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POP MUSIC SPECIAL : Fall's Big Albums, From AC / DC to Z.Z. Top

October 14, 1990| Robert Hilburn and Dennis Hunt and Mike Boehm and Richard Cromelin and Jonathan Gold and Steve Hochman and Chris Willman and Randy Lewis and Connie Johnson and D on Waller.

Get ready.

We're entering the busiest time of the year in the pop world, the fall release period, when traditionally more than a third of all pop recordings are sold.

The following guide is designed to assist shoppers through what is sometimes a confusing maze of choices.

The comments are by The Times pop writers indicated, but the star ratings (one is poor, five a classic) are sometimes based on a consensus of editors. Reviewers are Robert Hilburn, Dennis Hunt, Mike Boehm, Richard Cromelin, Jonathan Gold, Steve Hochman, Chris Willman, Randy Lewis, Connie Johnson and Don Waller.

*** AC/DC, "The Razor's Edge,"Atco. With hot Aerosmith/Bon Jovi producer Bruce Fairburn at the board, the album still rocks like AC/DC, but a rather slick version thereof. This is probably AC/DC's best album since 1985's "Fly on the Wall." (Gold)

*** 1/2 ANTHRAX, "Persistence of Time,"Island. The least apocalyptic of new-metal bands comes closer to the dissonant post-punk of Gang of Four or Fugazi than to the death spew of Sodom or Vio-Lence. An art album within the context of Anthrax, and a small masterpiece of metal. (Gold)

*** 1/2 BLACK BOX, "Dreamland,"RCA. An exceptional dance album full of furious grooves and vocals performed with Gloria Gaynor-like fervor by French singer Katrin Quinol. (Hunt)

** JON BON JOVI, "Young Guns II,"PolyGram. These songs "from and inspired by" the movie are the singer's least contrived music to date. But the cliches still fly faster than lead at the Great Northfield Minnesota Raid. (Hochman)

*** 1/2 BOOGIE DOWN PRODUCTIONS, "Edutainment,"Jive/BMG. Leader KRS-One takes on misguided teachers, the government, crooked cops and meat--hamburgers, to hear him talk, are a drug addictive as crack, and worse for you. (Gold)

** 1/2 GARTH BROOKS, "No Fences,"Capitol. A considerable improvement over his 1989 debut, but still with only modest yields. In the best moments, Brooks' woody baritone suggests several lifetimes of hard living, but there's too much emphasis on hokey melodrama. (Lewis)

* 1/2 LUTHER CAMPBELL, "Banned in the U.S.A,"Luke/Atlantic. Despite greater comic invention and more sophisticated grooves, the 2 Live Crew leader's approach continues to offer a dour, ultimately ugly view of sex. There is also an unnecessarily mean spirit. (Hilburn)

** 1/2 COCTEAU TWINS, "Heaven or Las Vegas,"4AD/Capitol. The three twins explore some new textures, and an occasional lyric is actually discernible (the meaning rarely is). But the gauzy impressionism, though still haunting and hypnotic, could use some tampering. (Hochman)

*** ROBERT CRAY BAND, "Midnight Stroll,"Mercury. Cray checks in to the Cheatin' Place with another solid album of nether soul noir blues. His sinewy, Sam Cooke-in' vocals cut through the familiar shadowy ambience like light reflecting off a freshly drawn knife. (Waller)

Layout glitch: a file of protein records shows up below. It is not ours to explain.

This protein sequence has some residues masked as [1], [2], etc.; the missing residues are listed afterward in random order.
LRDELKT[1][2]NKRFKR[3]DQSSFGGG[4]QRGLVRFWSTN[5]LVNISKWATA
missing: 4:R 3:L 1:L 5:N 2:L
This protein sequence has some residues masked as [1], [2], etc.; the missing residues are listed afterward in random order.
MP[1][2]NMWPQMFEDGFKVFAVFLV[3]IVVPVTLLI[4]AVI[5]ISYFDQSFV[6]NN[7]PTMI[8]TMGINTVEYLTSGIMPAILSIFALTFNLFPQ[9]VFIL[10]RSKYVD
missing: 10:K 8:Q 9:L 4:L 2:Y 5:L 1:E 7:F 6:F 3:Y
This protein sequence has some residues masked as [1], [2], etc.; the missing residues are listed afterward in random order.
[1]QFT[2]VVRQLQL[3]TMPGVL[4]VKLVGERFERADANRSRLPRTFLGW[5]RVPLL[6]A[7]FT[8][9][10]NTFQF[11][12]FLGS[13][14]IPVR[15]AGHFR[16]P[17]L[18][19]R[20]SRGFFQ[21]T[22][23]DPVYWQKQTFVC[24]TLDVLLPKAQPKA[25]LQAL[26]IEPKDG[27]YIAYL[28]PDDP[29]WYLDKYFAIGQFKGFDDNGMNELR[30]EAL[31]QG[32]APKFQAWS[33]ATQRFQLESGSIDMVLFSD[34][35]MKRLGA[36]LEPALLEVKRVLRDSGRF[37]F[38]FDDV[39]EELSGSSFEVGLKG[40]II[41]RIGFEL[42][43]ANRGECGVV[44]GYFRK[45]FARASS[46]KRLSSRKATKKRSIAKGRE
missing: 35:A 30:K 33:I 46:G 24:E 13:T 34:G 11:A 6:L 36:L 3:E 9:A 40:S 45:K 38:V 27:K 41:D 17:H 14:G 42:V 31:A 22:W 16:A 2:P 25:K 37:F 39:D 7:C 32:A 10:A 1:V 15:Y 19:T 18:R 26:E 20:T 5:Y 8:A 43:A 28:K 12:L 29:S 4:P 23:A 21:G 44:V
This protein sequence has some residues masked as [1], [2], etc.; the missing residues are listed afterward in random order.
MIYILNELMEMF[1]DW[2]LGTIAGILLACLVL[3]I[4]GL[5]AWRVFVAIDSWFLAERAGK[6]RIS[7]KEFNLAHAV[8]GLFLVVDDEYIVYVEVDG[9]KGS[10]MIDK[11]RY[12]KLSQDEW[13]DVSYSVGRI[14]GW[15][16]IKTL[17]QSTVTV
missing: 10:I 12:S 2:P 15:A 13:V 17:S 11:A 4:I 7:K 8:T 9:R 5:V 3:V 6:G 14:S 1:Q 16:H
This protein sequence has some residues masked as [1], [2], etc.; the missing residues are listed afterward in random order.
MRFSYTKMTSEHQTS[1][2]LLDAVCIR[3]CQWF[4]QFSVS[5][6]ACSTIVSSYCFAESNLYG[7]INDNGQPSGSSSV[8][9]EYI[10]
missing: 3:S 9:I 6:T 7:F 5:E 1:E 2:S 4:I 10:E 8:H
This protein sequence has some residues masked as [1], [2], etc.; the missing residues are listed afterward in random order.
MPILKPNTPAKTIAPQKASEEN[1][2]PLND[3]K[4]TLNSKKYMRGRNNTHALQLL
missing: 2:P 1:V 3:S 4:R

** 1/2 DEEE-LITE, "World Clique,"Elektra. House music by a co-ed New York trio that includes a Japanese and a Russian. It's littered with distracting touches and tries too hard to be innovative, but it's fine when it relies on the beats to carry the songs. (Hunt)

*** BOB DYLAN, "Under the Red Sky,"Columbia. May be the most fun release from Zimmy in ages: a blues-based romp, with Dylan as the Crawlin' Kingsnake. Still, there's an underlying feeling that Dylan kinda walked through the project . . . again. (Hochman)

** 1/2 "GHOST," soundtrack,Varese Sarabande. Lovers can swoon once more to the resurrected Righteous Brothers hit "Unchained Melody"; the rest of the LP consists of Maurice Jarre's mixed bag of orchestration and synthesizers, whose romantic spookiness is sure to be Oscar bait. (Willman)

*** THE GRATEFUL DEAD, "Without a Net,"Arista. The Dead's eighth live release is still not like being there. But this two-hour-plus set, recorded before the recent death of keyboardist Brent Mydland, adequately captures the sounds of a typical evening with the venerable band. (Hochman)

** 1/2 EMMYLOU HARRIS, "Brand New Dance,"Reprise. Harris' instinct for material is usually as impeccable as her singing, but this collection is spotty--ranging from the excellence of Bruce Springsteen's "Tougher Than the Rest" to several moments of mediocrity. (Hilburn)

* 1/2 INDIGO GIRLS, "Nomads Indians Saints,"Epic. Why does a 1990 album by two post-collegiate types with help from R.E.M.'s Peter Buck sound like something that could have been made by two 1970 Marin County earth-mother types with help from Jesse Colin Young? (Hochman)

** INXS, "X,"Atlantic. At some point, INXS decided it was a funk band. It's not--but the Aussie outfit insists on keeping up the charade on about half of this album. When not funkin', INXS falls back on standard arena-rock fare that at best is simulated Stones. (Hochman)

L.L. COOL J, "Mama Said Knock You Out,"Def Jam/Columbia. For two views, see Page 59. The rebounding rapper is profiled on Page 49.

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